Comprehensive Great Highway Traffic Calming Strategy Announced for the Outer Sunset
The San Francisco Municipal Transportation Agency (SFMTA), along with Supervisor Gordon Mar, Recreation and Parks, the San Francisco County Transportation Authority (SFCTA), and the San Francisco Police Department (SFPD) today announced a comprehensive traffic calming strategy for the Outer Sunset to address safety concerns on the streets impacted by traffic due to the Upper Great Highway’s emergency repurposing during the city’s COVID-19 response. The new plan builds on existing mitigation efforts, including traffic diverters and turn restrictions along Lincoln Way and four speed tables on the Lower Great Highway already installed, alongside temporary increased patrol by the SFPD Traffic Company.
Since April, the Upper Great Highway has been closed to vehicles between Lincoln Way and Sloat Boulevard as an open space for walking and biking that has been used daily by thousands of San Franciscans. While many residents seek refuge in socially distant recreation near the beach, surrounding streets have experienced an uptick in traffic and instances of dangerous driving behavior. As this emergency closure remains in place, several city agencies are working closely with Supervisor Mar to manage the safety and use of these nearby streets in District 4.
“The transformation of the Great Highway has provided tremendous benefit, but safety always must come first,” said Supervisor Gordon Mar. “We can’t sacrifice safety for recreation, and I believe with this plan we can have both. We can only continue to enjoy this incredible new open space if we can make it safe and address these impacts.”
The traffic calming plan includes:
- 24 new speed cushions
- One speed table
- 12 new stop signs spread along Lower Great Highway, La Playa Street, Irving Street, 48th Avenue, 47th Avenue, and 46th Avenue
- Six new changeable message signs to help divert traffic away from residential streets to corridors like Sunset Boulevard
“The emergency repurposing of the Great Highway has created an unrivaled and scenic public space for thousands of people of every age, race, and gender to have additional opportunities for physically distanced recreation and essential trips during our COVID-19 response,” said Jeffrey Tumlin, SFMTA Director of Transportation. “We’re eager to support Supervisor Mar and District 4 by installing additional traffic management tools to increase safety for all in the area, while also exploring the Great Highway’s long-term potential.”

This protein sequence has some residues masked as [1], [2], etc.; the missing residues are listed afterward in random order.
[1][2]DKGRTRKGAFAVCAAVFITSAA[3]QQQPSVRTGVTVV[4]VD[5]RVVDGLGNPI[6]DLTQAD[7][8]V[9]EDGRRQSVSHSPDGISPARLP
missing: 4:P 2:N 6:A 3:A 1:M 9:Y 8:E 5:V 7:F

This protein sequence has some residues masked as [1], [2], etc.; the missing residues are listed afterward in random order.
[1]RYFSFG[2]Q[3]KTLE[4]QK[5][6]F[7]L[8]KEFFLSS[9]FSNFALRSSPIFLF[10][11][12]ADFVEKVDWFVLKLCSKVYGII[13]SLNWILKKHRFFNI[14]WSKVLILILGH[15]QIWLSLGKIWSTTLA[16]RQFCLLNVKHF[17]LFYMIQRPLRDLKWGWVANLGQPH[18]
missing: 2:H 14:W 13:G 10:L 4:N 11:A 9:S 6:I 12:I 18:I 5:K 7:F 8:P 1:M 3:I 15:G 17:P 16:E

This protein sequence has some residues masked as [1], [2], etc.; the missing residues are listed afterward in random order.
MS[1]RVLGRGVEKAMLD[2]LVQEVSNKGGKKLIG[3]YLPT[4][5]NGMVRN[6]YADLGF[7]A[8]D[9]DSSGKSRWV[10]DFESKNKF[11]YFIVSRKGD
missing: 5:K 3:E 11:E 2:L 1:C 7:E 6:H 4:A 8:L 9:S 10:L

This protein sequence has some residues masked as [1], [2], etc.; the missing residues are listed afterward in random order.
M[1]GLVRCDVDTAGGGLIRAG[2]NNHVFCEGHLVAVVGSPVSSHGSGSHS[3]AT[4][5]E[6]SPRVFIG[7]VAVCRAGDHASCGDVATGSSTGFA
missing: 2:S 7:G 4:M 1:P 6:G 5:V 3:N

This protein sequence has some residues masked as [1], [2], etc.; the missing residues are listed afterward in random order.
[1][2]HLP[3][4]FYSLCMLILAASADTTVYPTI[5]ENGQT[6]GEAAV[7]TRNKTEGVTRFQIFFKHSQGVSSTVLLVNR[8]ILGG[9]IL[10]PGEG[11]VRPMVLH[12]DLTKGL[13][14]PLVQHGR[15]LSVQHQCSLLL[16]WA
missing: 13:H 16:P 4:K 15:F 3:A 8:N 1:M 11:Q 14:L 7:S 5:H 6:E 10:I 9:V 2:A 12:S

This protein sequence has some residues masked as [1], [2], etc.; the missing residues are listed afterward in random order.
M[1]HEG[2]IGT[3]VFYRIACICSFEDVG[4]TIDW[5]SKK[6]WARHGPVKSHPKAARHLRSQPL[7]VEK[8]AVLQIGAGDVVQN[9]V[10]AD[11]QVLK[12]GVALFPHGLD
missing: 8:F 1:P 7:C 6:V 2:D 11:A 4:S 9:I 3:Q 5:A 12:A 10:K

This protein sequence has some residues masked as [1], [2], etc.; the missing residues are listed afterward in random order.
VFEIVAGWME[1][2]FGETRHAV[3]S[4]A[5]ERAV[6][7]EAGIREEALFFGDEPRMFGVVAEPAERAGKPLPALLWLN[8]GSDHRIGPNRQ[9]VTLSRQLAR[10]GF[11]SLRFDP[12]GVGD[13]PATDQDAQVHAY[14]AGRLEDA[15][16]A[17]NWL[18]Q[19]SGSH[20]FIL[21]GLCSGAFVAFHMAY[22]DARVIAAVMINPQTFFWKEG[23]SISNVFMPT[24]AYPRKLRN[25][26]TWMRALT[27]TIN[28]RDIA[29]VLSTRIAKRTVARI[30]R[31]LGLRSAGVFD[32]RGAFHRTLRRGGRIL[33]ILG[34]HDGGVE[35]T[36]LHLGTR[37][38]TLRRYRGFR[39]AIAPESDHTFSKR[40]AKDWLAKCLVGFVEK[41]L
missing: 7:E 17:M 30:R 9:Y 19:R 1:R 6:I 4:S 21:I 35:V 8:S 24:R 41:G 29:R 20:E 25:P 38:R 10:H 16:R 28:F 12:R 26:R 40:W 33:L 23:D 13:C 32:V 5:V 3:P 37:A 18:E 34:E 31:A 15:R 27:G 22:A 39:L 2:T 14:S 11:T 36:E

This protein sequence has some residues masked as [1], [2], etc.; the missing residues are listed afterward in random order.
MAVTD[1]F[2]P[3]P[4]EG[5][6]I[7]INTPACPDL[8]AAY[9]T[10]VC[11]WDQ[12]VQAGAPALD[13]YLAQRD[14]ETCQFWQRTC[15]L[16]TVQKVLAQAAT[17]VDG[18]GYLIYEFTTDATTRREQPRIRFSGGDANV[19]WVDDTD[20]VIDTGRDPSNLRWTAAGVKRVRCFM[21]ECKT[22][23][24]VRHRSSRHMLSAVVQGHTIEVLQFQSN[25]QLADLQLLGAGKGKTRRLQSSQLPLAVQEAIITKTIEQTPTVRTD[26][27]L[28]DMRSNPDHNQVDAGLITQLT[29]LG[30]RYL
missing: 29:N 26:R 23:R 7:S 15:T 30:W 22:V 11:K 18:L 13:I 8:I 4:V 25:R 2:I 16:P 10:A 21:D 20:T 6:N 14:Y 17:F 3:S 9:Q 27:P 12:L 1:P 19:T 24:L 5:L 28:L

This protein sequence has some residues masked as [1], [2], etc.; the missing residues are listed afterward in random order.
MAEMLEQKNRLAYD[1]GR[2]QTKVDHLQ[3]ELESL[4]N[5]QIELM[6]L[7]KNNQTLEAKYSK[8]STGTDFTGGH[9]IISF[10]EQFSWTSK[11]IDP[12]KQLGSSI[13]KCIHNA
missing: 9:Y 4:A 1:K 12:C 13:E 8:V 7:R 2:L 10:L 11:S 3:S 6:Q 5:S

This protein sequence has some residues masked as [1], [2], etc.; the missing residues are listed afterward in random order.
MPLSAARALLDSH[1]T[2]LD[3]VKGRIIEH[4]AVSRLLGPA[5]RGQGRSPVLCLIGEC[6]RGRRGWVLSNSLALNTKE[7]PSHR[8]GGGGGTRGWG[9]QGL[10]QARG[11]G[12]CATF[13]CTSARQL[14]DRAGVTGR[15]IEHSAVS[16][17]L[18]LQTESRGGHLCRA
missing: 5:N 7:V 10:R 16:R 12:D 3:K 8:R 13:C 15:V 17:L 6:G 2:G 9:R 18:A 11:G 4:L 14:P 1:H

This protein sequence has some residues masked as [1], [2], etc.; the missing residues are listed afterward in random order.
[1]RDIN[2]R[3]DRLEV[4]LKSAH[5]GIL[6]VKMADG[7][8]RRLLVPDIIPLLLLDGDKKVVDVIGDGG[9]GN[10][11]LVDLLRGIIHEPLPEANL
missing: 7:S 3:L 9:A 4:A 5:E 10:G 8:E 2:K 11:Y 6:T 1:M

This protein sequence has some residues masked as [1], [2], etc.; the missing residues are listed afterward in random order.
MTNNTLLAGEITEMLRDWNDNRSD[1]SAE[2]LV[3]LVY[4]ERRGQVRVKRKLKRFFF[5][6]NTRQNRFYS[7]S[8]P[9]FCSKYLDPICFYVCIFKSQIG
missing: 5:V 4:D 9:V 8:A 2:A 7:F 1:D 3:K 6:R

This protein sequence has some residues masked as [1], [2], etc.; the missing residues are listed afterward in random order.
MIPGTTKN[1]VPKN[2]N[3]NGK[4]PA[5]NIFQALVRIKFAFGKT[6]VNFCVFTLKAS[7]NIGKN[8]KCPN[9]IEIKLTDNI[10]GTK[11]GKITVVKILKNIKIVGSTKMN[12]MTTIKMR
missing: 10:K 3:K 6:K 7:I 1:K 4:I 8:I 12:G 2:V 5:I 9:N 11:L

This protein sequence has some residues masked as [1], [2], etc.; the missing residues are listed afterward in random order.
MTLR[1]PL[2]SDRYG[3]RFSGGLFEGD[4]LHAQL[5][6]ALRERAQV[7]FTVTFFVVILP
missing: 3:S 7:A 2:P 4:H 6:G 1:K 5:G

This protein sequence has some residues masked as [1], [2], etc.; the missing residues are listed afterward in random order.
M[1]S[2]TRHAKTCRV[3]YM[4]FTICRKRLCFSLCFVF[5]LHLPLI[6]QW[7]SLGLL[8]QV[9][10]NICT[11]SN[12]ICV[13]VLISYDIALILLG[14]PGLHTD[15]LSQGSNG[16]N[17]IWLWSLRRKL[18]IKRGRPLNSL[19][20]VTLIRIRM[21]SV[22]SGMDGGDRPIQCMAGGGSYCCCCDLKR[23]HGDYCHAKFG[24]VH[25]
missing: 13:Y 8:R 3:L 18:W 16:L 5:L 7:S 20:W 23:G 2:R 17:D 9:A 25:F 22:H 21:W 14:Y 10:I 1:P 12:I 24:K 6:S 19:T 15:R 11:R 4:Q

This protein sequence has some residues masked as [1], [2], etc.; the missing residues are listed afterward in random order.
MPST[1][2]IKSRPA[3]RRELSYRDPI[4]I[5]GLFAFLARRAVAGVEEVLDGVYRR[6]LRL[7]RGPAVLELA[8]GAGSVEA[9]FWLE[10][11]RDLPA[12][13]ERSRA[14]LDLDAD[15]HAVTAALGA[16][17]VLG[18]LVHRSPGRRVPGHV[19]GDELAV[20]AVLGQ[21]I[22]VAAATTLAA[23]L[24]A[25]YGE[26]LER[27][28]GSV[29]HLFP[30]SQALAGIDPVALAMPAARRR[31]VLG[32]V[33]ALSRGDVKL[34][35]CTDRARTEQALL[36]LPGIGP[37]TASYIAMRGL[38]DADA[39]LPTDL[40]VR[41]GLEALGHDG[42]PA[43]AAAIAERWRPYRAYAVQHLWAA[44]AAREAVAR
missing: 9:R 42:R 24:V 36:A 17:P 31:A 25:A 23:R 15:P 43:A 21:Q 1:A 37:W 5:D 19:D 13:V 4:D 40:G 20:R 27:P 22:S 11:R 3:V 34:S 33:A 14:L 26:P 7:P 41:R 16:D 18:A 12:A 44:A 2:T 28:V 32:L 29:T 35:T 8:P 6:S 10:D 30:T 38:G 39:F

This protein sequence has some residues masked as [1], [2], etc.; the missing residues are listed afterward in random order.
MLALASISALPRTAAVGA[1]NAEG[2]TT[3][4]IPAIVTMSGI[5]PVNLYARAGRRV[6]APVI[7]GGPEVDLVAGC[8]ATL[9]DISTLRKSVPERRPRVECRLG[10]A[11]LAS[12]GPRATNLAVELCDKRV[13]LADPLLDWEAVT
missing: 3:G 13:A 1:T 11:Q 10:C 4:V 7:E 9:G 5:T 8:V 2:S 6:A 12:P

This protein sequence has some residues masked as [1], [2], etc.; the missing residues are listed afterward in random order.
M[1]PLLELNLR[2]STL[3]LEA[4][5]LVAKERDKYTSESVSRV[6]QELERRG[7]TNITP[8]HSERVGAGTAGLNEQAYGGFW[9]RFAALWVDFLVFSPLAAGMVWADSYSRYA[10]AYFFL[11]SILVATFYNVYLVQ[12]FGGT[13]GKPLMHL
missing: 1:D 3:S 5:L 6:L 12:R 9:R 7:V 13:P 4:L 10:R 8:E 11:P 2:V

Today, nearly 4,000 people each weekday and more than 12,000 each weekend enjoy car-free activity along the Great Highway, the roar of traffic replaced by crashing waves and chirping birds. The new traffic calming mitigation strategy will continue to offer respite for San Franciscans on the westside, while ensuring a dedication to safer streets for residents in the greater Outer Sunset.
“The pandemic has offered us a chance to experiment with strategies to create a more livable and family friendly city,” said General Manager of the Recreation and Park Department, Phil Ginsburg. “Closing two miles of the Great Highway to vehicle traffic has opened up a new world of oceanfront recreation for thousands of walkers, runners, cyclists and skaters. We want the car-free promenade to benefit neighbors, not cause traffic problems elsewhere. I am grateful to Supervisor Mar and SFMTA for coming up with solutions that ensure safety for all.”
The plan will be funded through allocations from SFMTA, SFCTA, and the Recreation and Park Department. Implementation will move quickly, with the changeable message signs and stop signs to be installed by mid-March, and the speed cushions and speed table construction beginning in March and continuing through April. Meanwhile, the SFPD Traffic Enforcement Division will conduct increased enforcement every weekend day for the next six weeks, and SFMTA Parking Control Officers will be deployed to help divert traffic.
“It is great to see the City bringing a suite of solutions to calm traffic and protect pedestrians on Lower Great Highway, La Playa, 46th Avenue, 48th Avenue, and more,” said Jodie Medeiros, Executive Director of Walk San Francisco. “San Franciscans can have both: safe neighborhood streets and people-first spaces like so many of us are enjoying on the Upper Great Highway.”
Funding for the mitigation strategy will be voted on at the San Francisco County Transportation Authority Board Meeting on Tuesday, February 9th, and the traffic calming devices will be presented on at upcoming SFMTA Public Hearings. Long-term analysis of the Great Highway will continue through the SFCTA-led District 4 Mobility Study.